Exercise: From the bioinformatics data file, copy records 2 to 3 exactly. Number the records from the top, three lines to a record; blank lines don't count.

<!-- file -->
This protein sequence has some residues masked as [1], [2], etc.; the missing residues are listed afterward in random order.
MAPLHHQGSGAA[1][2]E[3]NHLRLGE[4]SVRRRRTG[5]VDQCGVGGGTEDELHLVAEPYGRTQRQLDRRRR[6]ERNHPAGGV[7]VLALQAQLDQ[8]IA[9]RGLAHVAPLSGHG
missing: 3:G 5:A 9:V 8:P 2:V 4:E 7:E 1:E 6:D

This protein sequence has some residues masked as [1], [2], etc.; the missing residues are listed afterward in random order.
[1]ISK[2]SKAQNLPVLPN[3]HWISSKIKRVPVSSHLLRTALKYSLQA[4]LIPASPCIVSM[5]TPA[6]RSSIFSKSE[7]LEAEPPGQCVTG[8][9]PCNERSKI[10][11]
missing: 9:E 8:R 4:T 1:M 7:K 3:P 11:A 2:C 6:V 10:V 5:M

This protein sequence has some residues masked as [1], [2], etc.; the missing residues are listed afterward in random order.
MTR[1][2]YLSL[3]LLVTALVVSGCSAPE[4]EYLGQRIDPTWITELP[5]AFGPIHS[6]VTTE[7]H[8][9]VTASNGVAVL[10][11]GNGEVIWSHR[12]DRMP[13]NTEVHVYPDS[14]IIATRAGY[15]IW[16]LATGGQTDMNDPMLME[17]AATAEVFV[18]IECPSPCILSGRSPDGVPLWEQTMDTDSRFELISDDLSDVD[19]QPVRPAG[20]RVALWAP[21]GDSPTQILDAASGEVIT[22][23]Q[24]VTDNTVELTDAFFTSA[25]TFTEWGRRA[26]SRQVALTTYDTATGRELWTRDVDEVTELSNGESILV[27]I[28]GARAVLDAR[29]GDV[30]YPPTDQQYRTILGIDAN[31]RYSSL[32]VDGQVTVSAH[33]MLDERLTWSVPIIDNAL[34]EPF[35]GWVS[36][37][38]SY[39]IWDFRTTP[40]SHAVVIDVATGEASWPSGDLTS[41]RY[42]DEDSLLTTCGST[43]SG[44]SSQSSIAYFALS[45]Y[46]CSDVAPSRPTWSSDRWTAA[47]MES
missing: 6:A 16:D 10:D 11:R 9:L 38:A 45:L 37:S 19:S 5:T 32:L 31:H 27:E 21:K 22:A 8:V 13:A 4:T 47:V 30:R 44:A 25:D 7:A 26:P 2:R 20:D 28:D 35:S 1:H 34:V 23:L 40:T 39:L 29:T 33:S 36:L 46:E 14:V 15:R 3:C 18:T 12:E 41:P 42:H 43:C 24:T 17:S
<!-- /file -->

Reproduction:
This protein sequence has some residues masked as [1], [2], etc.; the missing residues are listed afterward in random order.
[1]ISK[2]SKAQNLPVLPN[3]HWISSKIKRVPVSSHLLRTALKYSLQA[4]LIPASPCIVSM[5]TPA[6]RSSIFSKSE[7]LEAEPPGQCVTG[8][9]PCNERSKI[10][11]
missing: 9:E 8:R 4:T 1:M 7:K 3:P 11:A 2:C 6:V 10:V 5:M

This protein sequence has some residues masked as [1], [2], etc.; the missing residues are listed afterward in random order.
MTR[1][2]YLSL[3]LLVTALVVSGCSAPE[4]EYLGQRIDPTWITELP[5]AFGPIHS[6]VTTE[7]H[8][9]VTASNGVAVL[10][11]GNGEVIWSHR[12]DRMP[13]NTEVHVYPDS[14]IIATRAGY[15]IW[16]LATGGQTDMNDPMLME[17]AATAEVFV[18]IECPSPCILSGRSPDGVPLWEQTMDTDSRFELISDDLSDVD[19]QPVRPAG[20]RVALWAP[21]GDSPTQILDAASGEVIT[22][23]Q[24]VTDNTVELTDAFFTSA[25]TFTEWGRRA[26]SRQVALTTYDTATGRELWTRDVDEVTELSNGESILV[27]I[28]GARAVLDAR[29]GDV[30]YPPTDQQYRTILGIDAN[31]RYSSL[32]VDGQVTVSAH[33]MLDERLTWSVPIIDNAL[34]EPF[35]GWVS[36][37][38]SY[39]IWDFRTTP[40]SHAVVIDVATGEASWPSGDLTS[41]RY[42]DEDSLLTTCGST[43]SG[44]SSQSSIAYFALS[45]Y[46]CSDVAPSRPTWSSDRWTAA[47]MES
missing: 6:A 16:D 10:D 11:R 9:L 38:A 45:L 37:S 19:S 5:T 32:L 31:H 27:E 21:K 22:A 8:V 13:A 4:T 47:V 30:R 44:A 25:D 7:A 26:P 2:R 20:D 28:D 35:S 1:H 34:V 23:L 40:T 39:L 29:T 33:S 36:L 46:E 14:V 15:R 3:C 18:T 12:E 41:P 42:H 43:C 24:T 17:S